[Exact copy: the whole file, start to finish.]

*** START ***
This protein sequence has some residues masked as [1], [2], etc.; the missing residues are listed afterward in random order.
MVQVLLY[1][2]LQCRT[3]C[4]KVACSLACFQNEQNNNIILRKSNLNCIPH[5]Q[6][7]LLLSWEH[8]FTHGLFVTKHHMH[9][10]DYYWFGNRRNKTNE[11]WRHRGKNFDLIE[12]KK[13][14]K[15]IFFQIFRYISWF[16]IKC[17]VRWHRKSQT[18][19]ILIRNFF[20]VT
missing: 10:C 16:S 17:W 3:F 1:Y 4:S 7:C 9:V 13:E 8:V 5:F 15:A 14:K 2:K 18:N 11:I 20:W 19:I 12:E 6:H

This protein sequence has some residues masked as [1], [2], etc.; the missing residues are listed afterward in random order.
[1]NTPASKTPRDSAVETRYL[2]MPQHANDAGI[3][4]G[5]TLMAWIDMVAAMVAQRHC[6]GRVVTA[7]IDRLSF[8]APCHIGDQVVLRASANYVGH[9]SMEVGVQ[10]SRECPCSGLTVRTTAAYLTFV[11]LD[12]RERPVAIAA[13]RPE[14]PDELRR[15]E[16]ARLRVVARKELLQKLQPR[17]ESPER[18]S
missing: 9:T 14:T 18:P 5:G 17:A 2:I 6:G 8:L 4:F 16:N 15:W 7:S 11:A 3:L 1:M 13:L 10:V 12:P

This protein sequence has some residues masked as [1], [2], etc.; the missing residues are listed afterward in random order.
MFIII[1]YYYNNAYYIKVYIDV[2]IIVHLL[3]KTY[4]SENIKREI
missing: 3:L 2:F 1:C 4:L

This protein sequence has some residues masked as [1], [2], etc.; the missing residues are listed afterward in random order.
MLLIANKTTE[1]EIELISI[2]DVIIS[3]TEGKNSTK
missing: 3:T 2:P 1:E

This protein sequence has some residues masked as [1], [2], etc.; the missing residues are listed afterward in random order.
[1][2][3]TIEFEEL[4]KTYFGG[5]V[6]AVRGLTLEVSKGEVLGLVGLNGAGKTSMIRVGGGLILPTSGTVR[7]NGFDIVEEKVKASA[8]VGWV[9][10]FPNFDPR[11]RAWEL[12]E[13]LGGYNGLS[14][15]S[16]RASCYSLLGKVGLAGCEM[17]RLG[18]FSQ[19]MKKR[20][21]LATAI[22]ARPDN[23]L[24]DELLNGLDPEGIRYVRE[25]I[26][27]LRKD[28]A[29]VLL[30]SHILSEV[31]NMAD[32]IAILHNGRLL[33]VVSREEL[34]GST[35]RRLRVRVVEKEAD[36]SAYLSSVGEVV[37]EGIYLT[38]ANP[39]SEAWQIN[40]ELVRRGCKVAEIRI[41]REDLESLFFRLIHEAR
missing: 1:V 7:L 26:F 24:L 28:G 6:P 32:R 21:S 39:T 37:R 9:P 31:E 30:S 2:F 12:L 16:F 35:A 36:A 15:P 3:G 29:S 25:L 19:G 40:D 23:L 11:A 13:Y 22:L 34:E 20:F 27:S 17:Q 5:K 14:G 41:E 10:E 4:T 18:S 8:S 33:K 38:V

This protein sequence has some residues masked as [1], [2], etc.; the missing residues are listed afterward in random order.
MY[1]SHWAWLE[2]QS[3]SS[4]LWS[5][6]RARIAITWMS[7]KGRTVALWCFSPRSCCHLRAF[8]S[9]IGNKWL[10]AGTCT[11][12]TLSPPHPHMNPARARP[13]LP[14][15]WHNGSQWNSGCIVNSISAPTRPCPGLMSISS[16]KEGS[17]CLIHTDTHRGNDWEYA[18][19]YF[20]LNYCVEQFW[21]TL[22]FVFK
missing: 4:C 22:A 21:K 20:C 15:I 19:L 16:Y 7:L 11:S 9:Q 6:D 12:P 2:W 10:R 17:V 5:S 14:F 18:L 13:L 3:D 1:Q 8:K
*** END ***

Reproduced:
This protein sequence has some residues masked as [1], [2], etc.; the missing residues are listed afterward in random order.
MVQVLLY[1][2]LQCRT[3]C[4]KVACSLACFQNEQNNNIILRKSNLNCIPH[5]Q[6][7]LLLSWEH[8]FTHGLFVTKHHMH[9][10]DYYWFGNRRNKTNE[11]WRHRGKNFDLIE[12]KK[13][14]K[15]IFFQIFRYISWF[16]IKC[17]VRWHRKSQT[18][19]ILIRNFF[20]VT
missing: 10:C 16:S 17:W 3:F 1:Y 4:S 7:C 9:V 13:E 8:V 5:F 15:A 14:K 2:K 18:N 11:I 20:W 19:I 12:E 6:H

This protein sequence has some residues masked as [1], [2], etc.; the missing residues are listed afterward in random order.
[1]NTPASKTPRDSAVETRYL[2]MPQHANDAGI[3][4]G[5]TLMAWIDMVAAMVAQRHC[6]GRVVTA[7]IDRLSF[8]APCHIGDQVVLRASANYVGH[9]SMEVGVQ[10]SRECPCSGLTVRTTAAYLTFV[11]LD[12]RERPVAIAA[13]RPE[14]PDELRR[15]E[16]ARLRVVARKELLQKLQPR[17]ESPER[18]S
missing: 9:T 14:T 18:P 5:G 17:A 2:I 6:G 8:L 4:F 16:N 15:W 7:S 11:A 3:L 1:M 13:L 10:V 12:P

This protein sequence has some residues masked as [1], [2], etc.; the missing residues are listed afterward in random order.
MFIII[1]YYYNNAYYIKVYIDV[2]IIVHLL[3]KTY[4]SENIKREI
missing: 3:L 2:F 1:C 4:L

This protein sequence has some residues masked as [1], [2], etc.; the missing residues are listed afterward in random order.
MLLIANKTTE[1]EIELISI[2]DVIIS[3]TEGKNSTK
missing: 3:T 2:P 1:E

This protein sequence has some residues masked as [1], [2], etc.; the missing residues are listed afterward in random order.
[1][2][3]TIEFEEL[4]KTYFGG[5]V[6]AVRGLTLEVSKGEVLGLVGLNGAGKTSMIRVGGGLILPTSGTVR[7]NGFDIVEEKVKASA[8]VGWV[9][10]FPNFDPR[11]RAWEL[12]E[13]LGGYNGLS[14][15]S[16]RASCYSLLGKVGLAGCEM[17]RLG[18]FSQ[19]MKKR[20][21]LATAI[22]ARPDN[23]L[24]DELLNGLDPEGIRYVRE[25]I[26][27]LRKD[28]A[29]VLL[30]SHILSEV[31]NMAD[32]IAILHNGRLL[33]VVSREEL[34]GST[35]RRLRVRVVEKEAD[36]SAYLSSVGEVV[37]EGIYLT[38]ANP[39]SEAWQIN[40]ELVRRGCKVAEIRI[41]REDLESLFFRLIHEAR
missing: 1:V 7:L 26:F 24:L 28:G 6:P 32:R 21:S 39:T 37:R 9:P 31:E 30:S 2:F 12:L 16:F 35:A 36:A 15:P 3:G 29:S 25:L 19:G 40:D 23:L 11:A 13:Y 22:L 34:E 20:F 27:S 17:Q 5:K 14:G 41:E 10:E 4:T 18:S 8:S 33:K 38:V

This protein sequence has some residues masked as [1], [2], etc.; the missing residues are listed afterward in random order.
MY[1]SHWAWLE[2]QS[3]SS[4]LWS[5][6]RARIAITWMS[7]KGRTVALWCFSPRSCCHLRAF[8]S[9]IGNKWL[10]AGTCT[11][12]TLSPPHPHMNPARARP[13]LP[14][15]WHNGSQWNSGCIVNSISAPTRPCPGLMSISS[16]KEGS[17]CLIHTDTHRGNDWEYA[18][19]YF[20]LNYCVEQFW[21]TL[22]FVFK
missing: 4:C 22:A 21:K 20:C 15:I 19:L 16:Y 7:L 11:S 9:Q 6:D 12:P 2:W 10:R 17:V 5:S 14:F 18:L 13:L 3:D 1:Q 8:K